WASHINGTON - The "Big 7" state and local government associations and the Government Finance Officers Association (GFOA) today released Pension Funding: A Guide for Local Officials to provide key facts about public pension plans and a brief overview of which issues state and local officials should address. The guide explores why developing a pension funding policy is essential and offers guidelines to follow when developing that policy.
Last year, the Governmental Accounting Standards Board (GASB) issued new standards that focused on how state and local governments should account for pension benefit costs but did not address how employers should calculate the annual required contribution (ARC) necessary to fund those pensions. To assist state and local government employers, the Big 7 and GFOA established a Pension Funding Task Force (Task Force) to develop policy objectives and guidelines. The policy objectives were released last October.
"These new GASB accounting standards will change the way public pensions and their sponsoring governments report their pension liabilities. In fact, the new GASB standards end the relationship between pension accounting and the funding of the ARC, which is how many governments budget their pension plans each year," said Robert J O'Neill, International City/County Management Association executive director and the current chair of the Big 7. "Because some ratings agencies could use another set of criteria to assess creditworthiness that could dramatically affect the issuance of municipal bonds, it is critical for both the financial community and the public to have an objective set of guidelines on which to present their financial reports. Thus, the most important step here is for state and local governments to base their policy on actuarially determined contributions that use these guidelines."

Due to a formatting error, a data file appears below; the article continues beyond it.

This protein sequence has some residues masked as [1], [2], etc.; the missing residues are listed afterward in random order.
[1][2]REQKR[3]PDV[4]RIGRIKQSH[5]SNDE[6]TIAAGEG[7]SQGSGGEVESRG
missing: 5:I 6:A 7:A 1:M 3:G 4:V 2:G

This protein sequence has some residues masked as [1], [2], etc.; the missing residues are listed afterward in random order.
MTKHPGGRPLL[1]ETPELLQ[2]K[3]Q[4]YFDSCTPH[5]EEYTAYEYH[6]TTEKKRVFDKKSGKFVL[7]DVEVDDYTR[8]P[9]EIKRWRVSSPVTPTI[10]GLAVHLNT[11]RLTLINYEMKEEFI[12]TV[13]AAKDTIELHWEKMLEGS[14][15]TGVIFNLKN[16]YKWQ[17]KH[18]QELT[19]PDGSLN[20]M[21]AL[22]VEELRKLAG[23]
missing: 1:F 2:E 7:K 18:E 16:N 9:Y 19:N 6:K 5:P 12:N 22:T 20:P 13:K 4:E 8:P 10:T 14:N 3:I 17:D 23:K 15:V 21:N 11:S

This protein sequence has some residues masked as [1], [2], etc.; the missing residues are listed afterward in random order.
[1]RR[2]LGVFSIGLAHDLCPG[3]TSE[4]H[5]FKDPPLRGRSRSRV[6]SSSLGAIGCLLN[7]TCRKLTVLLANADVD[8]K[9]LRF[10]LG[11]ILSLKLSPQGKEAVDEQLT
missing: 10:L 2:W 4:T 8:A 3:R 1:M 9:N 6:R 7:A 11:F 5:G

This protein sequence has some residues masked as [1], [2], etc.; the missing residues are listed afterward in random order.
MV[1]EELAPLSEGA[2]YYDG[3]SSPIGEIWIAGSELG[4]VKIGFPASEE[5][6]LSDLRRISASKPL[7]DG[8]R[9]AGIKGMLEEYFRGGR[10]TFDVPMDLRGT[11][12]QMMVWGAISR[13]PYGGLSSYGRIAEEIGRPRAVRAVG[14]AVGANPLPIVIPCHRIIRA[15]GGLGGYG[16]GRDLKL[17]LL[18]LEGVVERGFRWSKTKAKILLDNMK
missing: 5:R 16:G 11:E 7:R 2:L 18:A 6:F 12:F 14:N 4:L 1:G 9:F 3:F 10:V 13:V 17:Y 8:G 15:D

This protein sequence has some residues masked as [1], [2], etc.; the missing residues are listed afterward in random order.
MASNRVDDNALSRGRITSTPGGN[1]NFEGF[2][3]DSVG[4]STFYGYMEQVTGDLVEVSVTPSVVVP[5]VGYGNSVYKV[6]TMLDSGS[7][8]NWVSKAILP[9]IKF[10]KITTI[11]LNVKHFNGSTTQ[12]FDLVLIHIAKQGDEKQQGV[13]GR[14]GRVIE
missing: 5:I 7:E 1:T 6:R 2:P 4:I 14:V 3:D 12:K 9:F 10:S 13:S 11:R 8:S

The Task Force recommends that pension funding policies be based on the following five general policy objectives:
•Have a pension funding policy that is based on actuarially determined contributions;
•Build funding discipline into the policy to ensure promised benefits can be paid;
•Maintain intergenerational equity so the cost of employee benefits is paid by the generation of taxpayers who receives services;
•Make employer costs a consistent percentage of payroll; and
•Require clear reporting to show how and when pension plans will be fully funded.
The Big 7 is a coalition of seven national associations in Washington, D.C., whose members represent state and local governments. Members of the Big 7 include the National Governors Association, the National Conference of State Legislatures, The Council of State Governments, the National Association of Counties, the National League of Cities, The U.S. Conference of Mayors and the International City/County Management Association.
In addition, the National Association of State Auditors, Comptrollers and Treasurers; the National Association of State Retirement Administrators; and the National Council on Teacher Retirement serve on the Task Force. The Center for State and Local Government Excellence is the convening organization.